Health centers experience increased screening rates after partnering with Colorectal Cancer Control Program
Published: February 10, 2022
In 2021, the Centers for Disease Control and Prevention-funded Colorectal Cancer Control Program (CRCCP) made great strides in increasing colorectal cancer screening (CRCS) and follow-up rates through partnerships with Federally Qualified Health Centers (FQHCs) across Texas.
Many FQHCs have experienced low CRCS rates as a result of the COVID-19 pandemic. The pandemic has increased clinic staff workloads and turnover, making CRCS a lower priority. Loss of income and limited transportation have been major barriers to patients getting screened during the pandemic, in addition to existing barriers like a lack of health literacy.
Over the course of this five-year project, the CRCCP team aims to work with 10 FQHCs representing more than 40 clinics in the state. The team collaborates with these FQHCs to implement evidence-based interventions (EBIs) within clinics to increase CRCS rates.
One of these FQHC partners, Genesis PrimeCare, has successfully implemented a patient reminder system with multiple touch-points before the patient arrives, during the visit, and after the visit to ensure the patient understands the importance of being screened and ultimately completes their screening. Genesis PrimeCare has also implemented standing orders for CRCS at their clinics, conducts on-going staff education, and distributes FIT kits, non-invasive at-home Colorectal Cancer Screening kits, to all eligible patients. Since implementing these EBIs, Genesis PrimeCare has seen their CRCS rates rise.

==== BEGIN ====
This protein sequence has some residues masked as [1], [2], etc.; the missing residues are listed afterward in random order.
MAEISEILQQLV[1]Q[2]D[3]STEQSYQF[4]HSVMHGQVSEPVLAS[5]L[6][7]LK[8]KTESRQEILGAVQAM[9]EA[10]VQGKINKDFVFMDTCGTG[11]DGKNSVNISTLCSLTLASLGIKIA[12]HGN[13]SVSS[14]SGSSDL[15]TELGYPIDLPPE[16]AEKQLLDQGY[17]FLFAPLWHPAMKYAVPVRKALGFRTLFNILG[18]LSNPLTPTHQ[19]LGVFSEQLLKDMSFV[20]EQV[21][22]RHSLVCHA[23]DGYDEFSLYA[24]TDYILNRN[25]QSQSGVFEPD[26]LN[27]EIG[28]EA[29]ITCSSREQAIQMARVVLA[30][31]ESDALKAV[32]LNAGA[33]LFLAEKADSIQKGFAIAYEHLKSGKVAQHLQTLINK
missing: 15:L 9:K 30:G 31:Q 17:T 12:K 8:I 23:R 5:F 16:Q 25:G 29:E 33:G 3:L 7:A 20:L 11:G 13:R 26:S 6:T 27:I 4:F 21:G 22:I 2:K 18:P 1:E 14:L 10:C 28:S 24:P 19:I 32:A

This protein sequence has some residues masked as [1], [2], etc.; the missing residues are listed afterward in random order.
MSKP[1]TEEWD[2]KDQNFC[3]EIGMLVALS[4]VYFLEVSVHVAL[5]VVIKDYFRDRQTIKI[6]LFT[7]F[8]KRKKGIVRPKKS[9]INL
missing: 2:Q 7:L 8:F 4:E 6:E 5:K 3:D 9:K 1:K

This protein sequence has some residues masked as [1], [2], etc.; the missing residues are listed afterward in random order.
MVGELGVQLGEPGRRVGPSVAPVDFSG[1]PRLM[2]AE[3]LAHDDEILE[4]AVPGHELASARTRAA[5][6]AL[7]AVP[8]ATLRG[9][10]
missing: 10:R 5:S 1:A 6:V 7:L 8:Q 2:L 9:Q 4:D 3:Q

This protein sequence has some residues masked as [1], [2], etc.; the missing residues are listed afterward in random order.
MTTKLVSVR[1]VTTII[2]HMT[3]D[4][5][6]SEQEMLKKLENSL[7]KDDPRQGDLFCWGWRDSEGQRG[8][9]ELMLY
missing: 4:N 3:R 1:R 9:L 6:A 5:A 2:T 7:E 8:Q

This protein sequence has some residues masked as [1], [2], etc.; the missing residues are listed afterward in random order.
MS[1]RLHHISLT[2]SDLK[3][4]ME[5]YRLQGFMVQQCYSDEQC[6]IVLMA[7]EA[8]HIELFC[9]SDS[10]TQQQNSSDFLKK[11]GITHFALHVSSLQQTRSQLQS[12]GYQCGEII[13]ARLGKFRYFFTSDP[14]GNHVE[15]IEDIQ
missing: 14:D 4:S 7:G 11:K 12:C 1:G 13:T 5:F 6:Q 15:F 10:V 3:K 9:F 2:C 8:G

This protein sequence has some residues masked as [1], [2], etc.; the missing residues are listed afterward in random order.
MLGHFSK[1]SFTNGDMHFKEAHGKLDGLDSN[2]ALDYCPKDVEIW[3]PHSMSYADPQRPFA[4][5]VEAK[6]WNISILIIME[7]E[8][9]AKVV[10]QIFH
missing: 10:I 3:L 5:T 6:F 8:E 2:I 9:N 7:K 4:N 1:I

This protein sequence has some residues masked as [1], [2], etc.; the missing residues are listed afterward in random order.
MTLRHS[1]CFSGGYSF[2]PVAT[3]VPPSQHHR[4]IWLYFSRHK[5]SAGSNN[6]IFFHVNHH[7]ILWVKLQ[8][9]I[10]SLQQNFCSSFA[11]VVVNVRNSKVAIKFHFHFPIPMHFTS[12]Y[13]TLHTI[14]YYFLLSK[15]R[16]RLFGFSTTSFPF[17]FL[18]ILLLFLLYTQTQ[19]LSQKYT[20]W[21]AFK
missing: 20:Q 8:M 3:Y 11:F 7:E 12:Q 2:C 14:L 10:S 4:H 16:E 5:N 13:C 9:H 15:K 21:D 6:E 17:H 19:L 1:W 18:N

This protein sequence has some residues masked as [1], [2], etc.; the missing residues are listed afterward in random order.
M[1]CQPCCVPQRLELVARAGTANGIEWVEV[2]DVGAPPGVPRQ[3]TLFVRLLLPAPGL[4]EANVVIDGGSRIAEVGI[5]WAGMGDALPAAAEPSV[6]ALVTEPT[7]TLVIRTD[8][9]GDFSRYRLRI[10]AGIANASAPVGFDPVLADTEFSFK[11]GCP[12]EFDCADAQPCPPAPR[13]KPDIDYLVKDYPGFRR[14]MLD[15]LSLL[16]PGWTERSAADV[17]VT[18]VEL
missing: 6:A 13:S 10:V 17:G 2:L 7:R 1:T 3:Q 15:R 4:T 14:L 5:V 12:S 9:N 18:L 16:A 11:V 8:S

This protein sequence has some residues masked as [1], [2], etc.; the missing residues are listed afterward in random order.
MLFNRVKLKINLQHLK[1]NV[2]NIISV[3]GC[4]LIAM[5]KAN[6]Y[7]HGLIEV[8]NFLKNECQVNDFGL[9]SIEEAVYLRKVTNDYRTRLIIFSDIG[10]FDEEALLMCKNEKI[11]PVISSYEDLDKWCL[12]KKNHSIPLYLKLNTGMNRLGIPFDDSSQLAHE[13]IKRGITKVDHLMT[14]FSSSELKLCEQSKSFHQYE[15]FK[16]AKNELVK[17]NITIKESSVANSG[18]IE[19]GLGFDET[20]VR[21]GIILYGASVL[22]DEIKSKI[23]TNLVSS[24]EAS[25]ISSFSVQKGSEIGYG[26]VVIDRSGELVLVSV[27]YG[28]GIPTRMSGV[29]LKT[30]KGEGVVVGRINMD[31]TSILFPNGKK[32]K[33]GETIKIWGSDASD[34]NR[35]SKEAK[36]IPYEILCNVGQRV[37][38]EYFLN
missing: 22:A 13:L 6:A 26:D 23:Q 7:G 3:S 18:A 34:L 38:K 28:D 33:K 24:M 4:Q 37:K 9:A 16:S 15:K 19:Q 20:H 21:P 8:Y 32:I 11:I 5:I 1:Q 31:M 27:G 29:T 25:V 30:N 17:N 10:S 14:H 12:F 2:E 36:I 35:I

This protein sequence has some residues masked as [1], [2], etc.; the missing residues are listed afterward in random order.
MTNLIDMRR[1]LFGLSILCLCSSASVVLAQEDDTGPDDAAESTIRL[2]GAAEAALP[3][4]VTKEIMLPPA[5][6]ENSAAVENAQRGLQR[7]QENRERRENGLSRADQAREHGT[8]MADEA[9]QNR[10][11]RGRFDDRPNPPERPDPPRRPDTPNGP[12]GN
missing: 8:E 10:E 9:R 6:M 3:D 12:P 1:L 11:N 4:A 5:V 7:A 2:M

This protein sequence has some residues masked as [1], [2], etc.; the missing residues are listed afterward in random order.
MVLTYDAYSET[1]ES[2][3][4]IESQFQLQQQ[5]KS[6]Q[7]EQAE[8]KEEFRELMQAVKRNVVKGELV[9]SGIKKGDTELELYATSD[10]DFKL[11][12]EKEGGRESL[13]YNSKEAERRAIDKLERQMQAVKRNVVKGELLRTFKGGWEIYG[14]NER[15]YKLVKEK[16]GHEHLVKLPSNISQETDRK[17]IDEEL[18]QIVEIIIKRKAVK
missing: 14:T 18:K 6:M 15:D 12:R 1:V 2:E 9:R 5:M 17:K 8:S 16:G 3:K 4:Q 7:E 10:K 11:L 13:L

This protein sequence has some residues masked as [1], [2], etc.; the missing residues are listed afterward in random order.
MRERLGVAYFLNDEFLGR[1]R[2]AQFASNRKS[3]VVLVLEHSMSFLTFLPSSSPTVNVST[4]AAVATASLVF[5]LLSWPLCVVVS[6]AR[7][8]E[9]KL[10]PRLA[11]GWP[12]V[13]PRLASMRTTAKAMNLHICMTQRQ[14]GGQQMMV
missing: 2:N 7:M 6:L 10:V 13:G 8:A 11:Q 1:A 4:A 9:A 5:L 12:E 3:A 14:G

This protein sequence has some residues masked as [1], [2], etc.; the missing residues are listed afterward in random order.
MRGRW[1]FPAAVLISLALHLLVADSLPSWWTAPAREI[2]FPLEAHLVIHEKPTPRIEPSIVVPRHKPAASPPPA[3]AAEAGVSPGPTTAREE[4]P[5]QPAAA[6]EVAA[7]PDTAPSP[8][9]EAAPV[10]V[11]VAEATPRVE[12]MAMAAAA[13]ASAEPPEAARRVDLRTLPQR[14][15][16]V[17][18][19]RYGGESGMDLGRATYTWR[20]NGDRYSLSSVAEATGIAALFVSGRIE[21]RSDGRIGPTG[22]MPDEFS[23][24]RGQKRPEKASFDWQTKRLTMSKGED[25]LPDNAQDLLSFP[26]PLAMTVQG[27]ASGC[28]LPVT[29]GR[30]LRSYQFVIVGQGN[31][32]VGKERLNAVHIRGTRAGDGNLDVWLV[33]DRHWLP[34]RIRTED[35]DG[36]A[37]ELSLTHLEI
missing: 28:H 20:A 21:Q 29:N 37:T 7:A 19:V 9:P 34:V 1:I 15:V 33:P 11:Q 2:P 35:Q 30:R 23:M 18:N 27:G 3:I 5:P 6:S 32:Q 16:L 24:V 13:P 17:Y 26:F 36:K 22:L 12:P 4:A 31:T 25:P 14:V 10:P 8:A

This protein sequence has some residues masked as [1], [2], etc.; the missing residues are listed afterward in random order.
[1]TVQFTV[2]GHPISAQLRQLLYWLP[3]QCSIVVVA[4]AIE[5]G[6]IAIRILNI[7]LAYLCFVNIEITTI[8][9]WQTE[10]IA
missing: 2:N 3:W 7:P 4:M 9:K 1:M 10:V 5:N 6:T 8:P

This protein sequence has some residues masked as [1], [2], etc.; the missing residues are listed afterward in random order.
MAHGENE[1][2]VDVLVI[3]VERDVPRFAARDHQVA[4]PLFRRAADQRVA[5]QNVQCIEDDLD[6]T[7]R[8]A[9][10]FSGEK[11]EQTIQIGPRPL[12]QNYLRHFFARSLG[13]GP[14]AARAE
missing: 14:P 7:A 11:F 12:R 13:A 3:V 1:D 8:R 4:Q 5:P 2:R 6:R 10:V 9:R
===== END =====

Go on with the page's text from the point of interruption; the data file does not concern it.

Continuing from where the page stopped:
“I believe this policy [standing orders] is here to stay,” said Kristen Coats, APRN, FNP-BC, Director of Quality/Performance Improvement at Genesis PrimeCare. “It aligns with the organization’s shift to prioritize quality measures related to patient care and is important to the administration and the providers.”
The CRCCP is a collaboration between UTHealth School of Public Health Houston, UTHealth School of Biomedical Informatics, UT Tyler Health Science Center, and MD Anderson Cancer Center. Maria E. Fernandez, PhD is the Principal Investigator.